Sunday, August 17, 2008

I hate bear bells

I don't really hate bear bells but they are my least favorite means of warning bears that people are approaching. This entry is to discuss some of the noise-making methods I've encountered and some of my thoughts. Sometimes hikers are more enthusiastic about noise-making than I like but I do recognize the importance of warning grizzlies of people and that my threshold for making noise may be different from others and not necessarily optimum.

Beyond old jokes, I'm uncertain how effective bear bells really are, others with much more knowledge than I have expressed this concern, a search on Google shows several relevant hits. Also, the noise from the bells may make it harder to hear bear sounds. But mainly I dislike bear bells because they aren't easy to turn off and so on crowded tails and in parking areas you hear their noise when not needed. Once on Glacier Park's Highline trail, I was followed for nearly 5 miles by a couple with bells. I tried stopping, speeding up, and slowing down but they continued to pace me.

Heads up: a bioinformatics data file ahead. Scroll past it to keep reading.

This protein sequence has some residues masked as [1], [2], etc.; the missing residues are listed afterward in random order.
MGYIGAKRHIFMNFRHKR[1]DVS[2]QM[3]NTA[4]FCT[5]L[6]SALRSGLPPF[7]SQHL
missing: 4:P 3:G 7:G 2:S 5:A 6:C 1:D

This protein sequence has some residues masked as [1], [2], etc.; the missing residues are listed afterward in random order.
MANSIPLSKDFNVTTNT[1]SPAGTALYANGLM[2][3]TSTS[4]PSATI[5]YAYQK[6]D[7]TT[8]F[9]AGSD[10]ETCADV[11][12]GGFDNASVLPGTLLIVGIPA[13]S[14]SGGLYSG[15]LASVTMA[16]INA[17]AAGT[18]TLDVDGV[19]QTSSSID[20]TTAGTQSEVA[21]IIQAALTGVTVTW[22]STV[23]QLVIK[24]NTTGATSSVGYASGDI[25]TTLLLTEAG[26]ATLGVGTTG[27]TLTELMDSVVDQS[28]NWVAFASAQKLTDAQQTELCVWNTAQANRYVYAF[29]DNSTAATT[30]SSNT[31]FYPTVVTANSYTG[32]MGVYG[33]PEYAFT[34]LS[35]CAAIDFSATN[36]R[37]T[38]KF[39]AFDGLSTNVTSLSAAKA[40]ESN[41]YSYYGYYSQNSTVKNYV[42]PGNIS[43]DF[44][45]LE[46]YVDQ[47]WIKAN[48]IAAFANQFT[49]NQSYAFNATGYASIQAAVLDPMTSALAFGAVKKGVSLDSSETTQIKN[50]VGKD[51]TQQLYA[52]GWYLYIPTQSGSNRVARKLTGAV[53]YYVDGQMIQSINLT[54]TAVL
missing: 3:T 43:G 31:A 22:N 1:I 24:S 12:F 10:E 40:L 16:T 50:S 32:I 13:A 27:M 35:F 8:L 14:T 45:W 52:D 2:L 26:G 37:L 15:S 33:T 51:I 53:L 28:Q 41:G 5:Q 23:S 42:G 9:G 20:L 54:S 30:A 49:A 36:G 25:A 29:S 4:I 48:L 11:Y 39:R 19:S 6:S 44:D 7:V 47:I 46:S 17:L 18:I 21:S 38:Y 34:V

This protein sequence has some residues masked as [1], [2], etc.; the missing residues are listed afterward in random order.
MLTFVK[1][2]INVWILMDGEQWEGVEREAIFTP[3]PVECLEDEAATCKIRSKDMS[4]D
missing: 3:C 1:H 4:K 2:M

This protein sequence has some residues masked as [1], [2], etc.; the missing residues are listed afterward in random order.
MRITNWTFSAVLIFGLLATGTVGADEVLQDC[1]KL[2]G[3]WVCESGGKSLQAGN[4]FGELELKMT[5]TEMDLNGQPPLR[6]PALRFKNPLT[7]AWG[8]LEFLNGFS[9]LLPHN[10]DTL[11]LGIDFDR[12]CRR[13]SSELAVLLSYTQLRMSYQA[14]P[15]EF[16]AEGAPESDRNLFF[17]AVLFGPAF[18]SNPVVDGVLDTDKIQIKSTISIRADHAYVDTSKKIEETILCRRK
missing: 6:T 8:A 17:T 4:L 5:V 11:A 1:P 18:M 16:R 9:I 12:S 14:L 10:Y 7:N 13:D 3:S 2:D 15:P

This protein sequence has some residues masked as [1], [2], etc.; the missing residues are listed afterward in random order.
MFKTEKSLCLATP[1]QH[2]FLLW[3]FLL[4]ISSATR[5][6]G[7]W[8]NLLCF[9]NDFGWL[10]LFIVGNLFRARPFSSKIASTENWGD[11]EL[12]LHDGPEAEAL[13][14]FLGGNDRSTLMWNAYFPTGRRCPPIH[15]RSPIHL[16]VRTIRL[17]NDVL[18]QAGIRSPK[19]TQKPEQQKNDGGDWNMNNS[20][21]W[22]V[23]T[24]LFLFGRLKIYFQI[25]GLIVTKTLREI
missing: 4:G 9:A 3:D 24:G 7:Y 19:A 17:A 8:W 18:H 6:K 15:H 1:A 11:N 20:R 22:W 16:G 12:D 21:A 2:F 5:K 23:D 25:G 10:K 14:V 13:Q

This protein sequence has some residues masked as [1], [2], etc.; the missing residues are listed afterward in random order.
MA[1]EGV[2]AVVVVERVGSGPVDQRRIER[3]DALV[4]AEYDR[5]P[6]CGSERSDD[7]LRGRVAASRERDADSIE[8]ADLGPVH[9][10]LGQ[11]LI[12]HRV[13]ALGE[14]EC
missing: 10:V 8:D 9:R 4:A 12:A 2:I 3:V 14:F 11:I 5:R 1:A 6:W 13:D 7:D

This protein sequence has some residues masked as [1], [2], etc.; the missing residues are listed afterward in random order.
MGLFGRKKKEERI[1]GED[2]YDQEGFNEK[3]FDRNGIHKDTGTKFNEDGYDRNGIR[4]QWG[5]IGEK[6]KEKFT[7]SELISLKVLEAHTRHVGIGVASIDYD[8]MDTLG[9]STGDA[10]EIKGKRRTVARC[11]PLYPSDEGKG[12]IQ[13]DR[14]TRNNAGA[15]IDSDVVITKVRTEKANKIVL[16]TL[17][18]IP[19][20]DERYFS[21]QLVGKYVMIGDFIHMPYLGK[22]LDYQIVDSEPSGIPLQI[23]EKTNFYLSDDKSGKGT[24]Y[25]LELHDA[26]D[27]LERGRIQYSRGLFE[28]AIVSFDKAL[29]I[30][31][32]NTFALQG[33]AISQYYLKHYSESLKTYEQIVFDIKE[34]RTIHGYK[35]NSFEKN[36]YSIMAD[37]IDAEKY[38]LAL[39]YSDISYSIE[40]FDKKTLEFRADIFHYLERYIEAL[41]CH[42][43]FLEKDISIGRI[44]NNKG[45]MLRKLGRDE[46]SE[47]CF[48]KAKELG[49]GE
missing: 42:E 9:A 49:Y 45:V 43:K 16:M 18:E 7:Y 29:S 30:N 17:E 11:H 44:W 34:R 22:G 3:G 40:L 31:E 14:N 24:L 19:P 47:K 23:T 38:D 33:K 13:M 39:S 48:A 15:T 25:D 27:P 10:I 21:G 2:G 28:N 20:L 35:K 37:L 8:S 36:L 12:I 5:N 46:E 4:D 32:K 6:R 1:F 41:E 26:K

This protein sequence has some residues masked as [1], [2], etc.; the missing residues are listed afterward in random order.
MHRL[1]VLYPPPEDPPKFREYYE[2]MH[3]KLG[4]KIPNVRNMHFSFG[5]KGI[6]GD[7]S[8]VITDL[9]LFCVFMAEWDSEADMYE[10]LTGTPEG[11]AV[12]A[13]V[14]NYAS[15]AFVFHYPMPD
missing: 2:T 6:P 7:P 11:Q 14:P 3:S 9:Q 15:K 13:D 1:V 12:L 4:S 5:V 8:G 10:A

Some people whistle more or less continuously; something I can't do. To me, the volume isn't enough and it sounds like birds. Of course I'm not a bear but I doubt that whistling is very effective.

Recently, Glacier Park has suggested clapping hands in addition to talking loudly or other noise making strategies. That is difficult to do if using hiking poles but otherwise seems easy and flexible.

My usual method is to talk loudly or shout especially when alone and going into a wooded area or other area out of view. I usually shout something like 'coming up the trail' so I don't have to think about what I'm shouting. I've always thought shouting 'hey bear' to be a bad idea; more like you are calling the bear. With shouting, I can stop and listen, it isn't continuous. The only problem is I sometimes run out of wind.

Occasionally I meet people who seem to be quite anxious about bears and make noise in areas that I consider unnecessary. Now again, I'm not an expert and maybe they have a point. It is just on a crowded trail, lots of noise becomes distracting. A couple of years ago, I met a man hiking into the Alpine Lakes region of Washington's central Cascades who was shouting every few minutes 'hey bear' quite loudly. Washington does have a few grizzlies but in the north Cascades not known to go as far south as we were hiking. Also, there probably were 50 people ahead of him on the trail or at the closer lake. While he couldn't have know that, the number of cars at the trailhead should have been a clue. I felt sorry for the couple about 1/4 mile ahead of him listening to him all the way up the trail.



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